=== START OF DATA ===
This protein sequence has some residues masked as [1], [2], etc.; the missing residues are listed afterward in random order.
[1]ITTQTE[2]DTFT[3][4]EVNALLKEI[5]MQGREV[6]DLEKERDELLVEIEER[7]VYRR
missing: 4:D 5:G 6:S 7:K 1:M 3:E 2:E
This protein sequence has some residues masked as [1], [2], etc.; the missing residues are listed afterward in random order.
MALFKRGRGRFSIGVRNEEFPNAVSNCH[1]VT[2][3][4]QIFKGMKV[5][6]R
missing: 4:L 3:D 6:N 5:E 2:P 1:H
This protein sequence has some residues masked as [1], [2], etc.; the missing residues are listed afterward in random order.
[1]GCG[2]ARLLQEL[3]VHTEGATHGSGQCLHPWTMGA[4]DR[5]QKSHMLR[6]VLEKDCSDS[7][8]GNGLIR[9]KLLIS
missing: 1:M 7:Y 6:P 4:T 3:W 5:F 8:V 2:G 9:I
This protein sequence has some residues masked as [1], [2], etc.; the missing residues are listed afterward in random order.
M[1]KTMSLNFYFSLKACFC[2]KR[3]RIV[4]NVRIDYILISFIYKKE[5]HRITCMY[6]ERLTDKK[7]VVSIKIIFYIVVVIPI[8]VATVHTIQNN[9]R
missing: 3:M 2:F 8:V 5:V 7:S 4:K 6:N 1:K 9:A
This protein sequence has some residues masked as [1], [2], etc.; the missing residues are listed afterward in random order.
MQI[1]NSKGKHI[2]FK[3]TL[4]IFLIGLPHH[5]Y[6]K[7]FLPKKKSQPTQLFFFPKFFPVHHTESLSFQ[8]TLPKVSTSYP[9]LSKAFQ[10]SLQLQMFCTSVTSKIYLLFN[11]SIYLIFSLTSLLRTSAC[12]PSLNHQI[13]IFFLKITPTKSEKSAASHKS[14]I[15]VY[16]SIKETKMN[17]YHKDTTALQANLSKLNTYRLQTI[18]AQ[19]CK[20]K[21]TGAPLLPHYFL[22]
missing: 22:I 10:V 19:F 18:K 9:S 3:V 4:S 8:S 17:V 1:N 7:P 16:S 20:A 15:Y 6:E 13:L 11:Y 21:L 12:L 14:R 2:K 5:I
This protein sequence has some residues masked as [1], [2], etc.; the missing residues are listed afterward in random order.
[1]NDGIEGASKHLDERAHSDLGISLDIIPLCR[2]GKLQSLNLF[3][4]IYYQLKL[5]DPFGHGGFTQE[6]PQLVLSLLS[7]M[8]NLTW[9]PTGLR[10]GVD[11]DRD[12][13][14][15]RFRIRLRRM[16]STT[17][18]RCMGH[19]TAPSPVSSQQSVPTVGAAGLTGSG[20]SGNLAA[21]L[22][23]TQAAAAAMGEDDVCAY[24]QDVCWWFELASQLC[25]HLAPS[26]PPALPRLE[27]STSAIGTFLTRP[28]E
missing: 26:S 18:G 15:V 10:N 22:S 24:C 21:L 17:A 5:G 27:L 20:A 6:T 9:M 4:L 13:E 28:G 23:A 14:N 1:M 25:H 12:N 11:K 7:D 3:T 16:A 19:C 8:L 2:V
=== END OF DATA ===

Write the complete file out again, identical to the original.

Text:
This protein sequence has some residues masked as [1], [2], etc.; the missing residues are listed afterward in random order.
[1]ITTQTE[2]DTFT[3][4]EVNALLKEI[5]MQGREV[6]DLEKERDELLVEIEER[7]VYRR
missing: 4:D 5:G 6:S 7:K 1:M 3:E 2:E
This protein sequence has some residues masked as [1], [2], etc.; the missing residues are listed afterward in random order.
MALFKRGRGRFSIGVRNEEFPNAVSNCH[1]VT[2][3][4]QIFKGMKV[5][6]R
missing: 4:L 3:D 6:N 5:E 2:P 1:H
This protein sequence has some residues masked as [1], [2], etc.; the missing residues are listed afterward in random order.
[1]GCG[2]ARLLQEL[3]VHTEGATHGSGQCLHPWTMGA[4]DR[5]QKSHMLR[6]VLEKDCSDS[7][8]GNGLIR[9]KLLIS
missing: 1:M 7:Y 6:P 4:T 3:W 5:F 8:V 2:G 9:I
This protein sequence has some residues masked as [1], [2], etc.; the missing residues are listed afterward in random order.
M[1]KTMSLNFYFSLKACFC[2]KR[3]RIV[4]NVRIDYILISFIYKKE[5]HRITCMY[6]ERLTDKK[7]VVSIKIIFYIVVVIPI[8]VATVHTIQNN[9]R
missing: 3:M 2:F 8:V 5:V 7:S 4:K 6:N 1:K 9:A
This protein sequence has some residues masked as [1], [2], etc.; the missing residues are listed afterward in random order.
MQI[1]NSKGKHI[2]FK[3]TL[4]IFLIGLPHH[5]Y[6]K[7]FLPKKKSQPTQLFFFPKFFPVHHTESLSFQ[8]TLPKVSTSYP[9]LSKAFQ[10]SLQLQMFCTSVTSKIYLLFN[11]SIYLIFSLTSLLRTSAC[12]PSLNHQI[13]IFFLKITPTKSEKSAASHKS[14]I[15]VY[16]SIKETKMN[17]YHKDTTALQANLSKLNTYRLQTI[18]AQ[19]CK[20]K[21]TGAPLLPHYFL[22]
missing: 22:I 10:V 19:F 18:K 9:S 3:V 4:S 8:S 17:V 1:N 7:P 16:S 20:A 15:Y 6:E 13:L 11:Y 21:L 12:L 14:R 2:K 5:I
This protein sequence has some residues masked as [1], [2], etc.; the missing residues are listed afterward in random order.
[1]NDGIEGASKHLDERAHSDLGISLDIIPLCR[2]GKLQSLNLF[3][4]IYYQLKL[5]DPFGHGGFTQE[6]PQLVLSLLS[7]M[8]NLTW[9]PTGLR[10]GVD[11]DRD[12][13][14][15]RFRIRLRRM[16]STT[17][18]RCMGH[19]TAPSPVSSQQSVPTVGAAGLTGSG[20]SGNLAA[21]L[22][23]TQAAAAAMGEDDVCAY[24]QDVCWWFELASQLC[25]HLAPS[26]PPALPRLE[27]STSAIGTFLTRP[28]E
missing: 26:S 18:G 15:V 10:N 22:S 24:C 21:L 17:A 5:G 27:L 20:A 6:T 9:M 4:L 13:E 28:G 23:A 14:N 1:M 25:H 12:N 11:K 7:D 3:T 16:A 19:C 8:L 2:V